On the 15th of January, our First Hand Members joined the yearly kick-off meeting with our Cambodian partner Damnok Toek (DT). It was a fantastic opportunity to gain insights about the work of the organization in these challenging covid 19 times and how they use the money we transferred from our charity event “A Heart for Cambodia” in November 2020.
Damnok Toek’s Purpose
The 3 representatives from DT first introduced the organization for our new members. They explained that DT is a local NGO founded in 1997 which serves the most marginalized and at risk children and youth in Cambodia. It enables vulnerable children to have all of their basic needs met and their rights respected. Therefore, they focus on children who are victims of trafficking, street working or street living, physical or intellectual disabilities, and any kind of exploitation or abuse.
DT takes care of around 3,500 marginalised children each year in the cities of Phnom Penh, Poipet and Neak Loeung. In Poipet, on the border with Thailand, DT runs various drop-in centres in which approximately 750 children, who live and work on the street, find refuge. Most of those kids keep themselves and their families afloat – by carrying heavy loads, collecting waste, as beggars or, in the worst case, as child prostitutes. In the drop-in centres, the children can recover from the strains of their work. They are given a hot meal and can have a shower. Thanks to DT they have a chance to access safe shelter care, medical care, counselling and education.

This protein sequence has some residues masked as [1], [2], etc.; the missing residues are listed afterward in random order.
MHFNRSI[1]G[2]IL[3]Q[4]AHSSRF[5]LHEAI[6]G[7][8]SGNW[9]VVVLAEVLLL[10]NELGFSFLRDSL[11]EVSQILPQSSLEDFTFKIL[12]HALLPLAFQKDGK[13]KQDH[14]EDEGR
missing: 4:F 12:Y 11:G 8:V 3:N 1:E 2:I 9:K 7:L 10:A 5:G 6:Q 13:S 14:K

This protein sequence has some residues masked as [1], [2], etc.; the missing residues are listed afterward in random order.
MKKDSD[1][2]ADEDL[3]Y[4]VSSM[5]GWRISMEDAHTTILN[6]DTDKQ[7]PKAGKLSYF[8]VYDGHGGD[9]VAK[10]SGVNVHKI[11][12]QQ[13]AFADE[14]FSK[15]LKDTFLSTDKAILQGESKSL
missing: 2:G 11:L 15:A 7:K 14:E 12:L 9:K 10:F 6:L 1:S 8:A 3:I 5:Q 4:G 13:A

In Phnom Penh, DT opened a centre for children with physical and/or intellectual disabilities in 2003. These children are often abandoned by their parents. As there was no service for younger adults with disabilities, DT opened a social farm KEP in 2017 to educate them in basic farming and give them access to employment and sustainability.
Effects of Covid 19
During these challenging times of Covid 19, DT could go on with their centre for disabled children and the KEP. The drop in centres and the residential shelters had to close. To ensure that the registered children had their basic needs covered and stayed in a safe environment, teachers and staff of DT had to visit each child at their home and check on them. Teachers on motorcycles were driving during lockdown through the narrow and unpaved paths reaching out to hundreds of children between the ages of 6 and 15 living in the simple shelters and homes trying to go on with their education. The drop in centres are the anchor for the children and their families as they have access to electricity and clean water. Teaching is delivered in open spaces. Families and children are offered support.
Long Term Support
Many of our First Hand members were curious if DT is offering support to the kids over 15 years old to enable them to have a sustainable future. DT could reassure us that they particularly support them after school to find a job in a local business. Most boys get into mechanics and a lot of the girls become a hairdresser or find a work place in beauty, some get a chance to work in hospitality and there are some kids who are able to move on to college.
We had a very enriching and eye-opening discussion and hope very much that we can travel soon to visit them in person. Donations they are always looking for are any technical devices. Let’s hope and see what the future has to offer and how we can serve them in the most useful and powerful way.
We agreed to keep in touch more often and to share stories from the personal development of the children and young adults. We plan to exchange ideas and give feedback on how our donation can make a difference to the children.